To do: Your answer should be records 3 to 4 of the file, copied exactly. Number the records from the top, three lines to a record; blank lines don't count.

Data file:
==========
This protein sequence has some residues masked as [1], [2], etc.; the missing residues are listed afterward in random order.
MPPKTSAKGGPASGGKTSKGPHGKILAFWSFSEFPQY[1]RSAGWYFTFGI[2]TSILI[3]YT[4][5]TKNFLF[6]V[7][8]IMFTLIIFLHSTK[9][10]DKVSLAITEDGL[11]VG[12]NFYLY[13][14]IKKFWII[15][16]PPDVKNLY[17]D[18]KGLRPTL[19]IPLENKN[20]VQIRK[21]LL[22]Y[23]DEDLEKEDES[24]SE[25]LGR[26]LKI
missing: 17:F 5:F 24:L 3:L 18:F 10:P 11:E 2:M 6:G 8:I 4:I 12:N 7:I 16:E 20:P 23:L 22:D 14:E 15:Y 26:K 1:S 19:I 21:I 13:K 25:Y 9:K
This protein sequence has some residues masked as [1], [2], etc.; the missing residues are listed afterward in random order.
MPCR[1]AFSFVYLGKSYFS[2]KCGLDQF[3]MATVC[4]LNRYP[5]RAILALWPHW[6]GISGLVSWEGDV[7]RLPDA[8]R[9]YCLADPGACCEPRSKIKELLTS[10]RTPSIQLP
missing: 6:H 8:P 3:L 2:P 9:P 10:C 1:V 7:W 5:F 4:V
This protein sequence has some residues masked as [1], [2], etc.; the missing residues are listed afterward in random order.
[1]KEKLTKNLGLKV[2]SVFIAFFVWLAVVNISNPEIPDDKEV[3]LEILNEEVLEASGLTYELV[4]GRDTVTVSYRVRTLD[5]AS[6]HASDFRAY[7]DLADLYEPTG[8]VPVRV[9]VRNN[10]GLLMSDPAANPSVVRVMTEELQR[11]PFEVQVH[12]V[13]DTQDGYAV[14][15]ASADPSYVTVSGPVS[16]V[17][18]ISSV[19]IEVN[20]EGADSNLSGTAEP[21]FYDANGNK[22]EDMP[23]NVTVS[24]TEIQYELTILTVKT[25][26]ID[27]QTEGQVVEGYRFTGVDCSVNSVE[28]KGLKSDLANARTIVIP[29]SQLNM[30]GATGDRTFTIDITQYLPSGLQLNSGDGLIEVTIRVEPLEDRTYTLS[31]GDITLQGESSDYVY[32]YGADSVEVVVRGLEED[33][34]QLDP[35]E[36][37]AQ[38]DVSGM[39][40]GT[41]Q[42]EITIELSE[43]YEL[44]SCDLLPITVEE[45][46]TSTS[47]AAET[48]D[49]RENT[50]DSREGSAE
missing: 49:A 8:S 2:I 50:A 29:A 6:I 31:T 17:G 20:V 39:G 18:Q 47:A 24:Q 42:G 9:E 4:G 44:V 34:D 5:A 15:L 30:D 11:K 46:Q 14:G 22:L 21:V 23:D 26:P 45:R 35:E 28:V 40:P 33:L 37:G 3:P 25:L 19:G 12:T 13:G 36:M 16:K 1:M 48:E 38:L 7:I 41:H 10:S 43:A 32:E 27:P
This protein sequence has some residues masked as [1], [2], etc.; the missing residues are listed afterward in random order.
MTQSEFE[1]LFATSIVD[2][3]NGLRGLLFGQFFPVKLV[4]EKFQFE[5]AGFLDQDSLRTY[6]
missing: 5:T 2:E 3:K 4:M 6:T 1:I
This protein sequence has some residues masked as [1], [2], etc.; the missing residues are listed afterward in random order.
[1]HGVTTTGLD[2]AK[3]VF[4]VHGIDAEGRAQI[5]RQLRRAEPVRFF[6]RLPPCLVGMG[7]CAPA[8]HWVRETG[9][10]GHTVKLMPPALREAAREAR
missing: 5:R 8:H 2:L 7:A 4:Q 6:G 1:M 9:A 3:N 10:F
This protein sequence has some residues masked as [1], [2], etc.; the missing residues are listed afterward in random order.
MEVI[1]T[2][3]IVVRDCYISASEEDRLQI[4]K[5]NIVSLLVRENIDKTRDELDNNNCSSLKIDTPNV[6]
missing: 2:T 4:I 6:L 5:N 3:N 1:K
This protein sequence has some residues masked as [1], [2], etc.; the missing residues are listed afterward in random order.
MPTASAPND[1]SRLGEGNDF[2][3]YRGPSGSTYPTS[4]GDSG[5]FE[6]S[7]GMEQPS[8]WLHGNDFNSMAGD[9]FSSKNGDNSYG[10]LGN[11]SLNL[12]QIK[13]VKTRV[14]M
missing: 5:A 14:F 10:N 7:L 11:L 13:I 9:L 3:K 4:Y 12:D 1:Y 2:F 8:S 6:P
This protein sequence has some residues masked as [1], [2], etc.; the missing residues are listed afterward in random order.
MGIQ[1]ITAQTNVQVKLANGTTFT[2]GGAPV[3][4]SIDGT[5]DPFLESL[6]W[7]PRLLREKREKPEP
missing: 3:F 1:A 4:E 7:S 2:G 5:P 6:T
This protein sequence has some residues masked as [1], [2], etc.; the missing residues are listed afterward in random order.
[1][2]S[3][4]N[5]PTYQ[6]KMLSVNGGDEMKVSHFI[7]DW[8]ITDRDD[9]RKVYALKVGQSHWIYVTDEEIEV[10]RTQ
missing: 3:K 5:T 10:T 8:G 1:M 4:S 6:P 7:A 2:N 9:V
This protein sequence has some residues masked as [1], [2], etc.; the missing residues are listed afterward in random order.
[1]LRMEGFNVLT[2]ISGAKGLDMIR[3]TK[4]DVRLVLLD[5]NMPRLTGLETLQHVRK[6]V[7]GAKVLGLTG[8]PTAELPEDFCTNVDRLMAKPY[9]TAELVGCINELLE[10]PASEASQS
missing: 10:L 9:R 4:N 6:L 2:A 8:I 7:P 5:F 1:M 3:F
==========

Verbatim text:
This protein sequence has some residues masked as [1], [2], etc.; the missing residues are listed afterward in random order.
[1]KEKLTKNLGLKV[2]SVFIAFFVWLAVVNISNPEIPDDKEV[3]LEILNEEVLEASGLTYELV[4]GRDTVTVSYRVRTLD[5]AS[6]HASDFRAY[7]DLADLYEPTG[8]VPVRV[9]VRNN[10]GLLMSDPAANPSVVRVMTEELQR[11]PFEVQVH[12]V[13]DTQDGYAV[14][15]ASADPSYVTVSGPVS[16]V[17][18]ISSV[19]IEVN[20]EGADSNLSGTAEP[21]FYDANGNK[22]EDMP[23]NVTVS[24]TEIQYELTILTVKT[25][26]ID[27]QTEGQVVEGYRFTGVDCSVNSVE[28]KGLKSDLANARTIVIP[29]SQLNM[30]GATGDRTFTIDITQYLPSGLQLNSGDGLIEVTIRVEPLEDRTYTLS[31]GDITLQGESSDYVY[32]YGADSVEVVVRGLEED[33][34]QLDP[35]E[36][37]AQ[38]DVSGM[39][40]GT[41]Q[42]EITIELSE[43]YEL[44]SCDLLPITVEE[45][46]TSTS[47]AAET[48]D[49]RENT[50]DSREGSAE
missing: 49:A 8:S 2:I 50:A 29:A 6:I 31:T 17:G 20:V 39:G 18:Q 47:A 24:Q 42:G 9:E 4:G 44:V 34:D 5:A 15:L 30:D 11:K 46:Q 14:G 22:L 21:V 23:D 26:P 45:R 35:E 28:V 40:P 33:L 37:G 3:P 25:L 19:G 12:T 13:G 36:M 16:K 1:M 48:E 38:L 7:I 41:H 10:S 43:A 32:E 27:P
This protein sequence has some residues masked as [1], [2], etc.; the missing residues are listed afterward in random order.
MTQSEFE[1]LFATSIVD[2][3]NGLRGLLFGQFFPVKLV[4]EKFQFE[5]AGFLDQDSLRTY[6]
missing: 5:T 2:E 3:K 4:M 6:T 1:I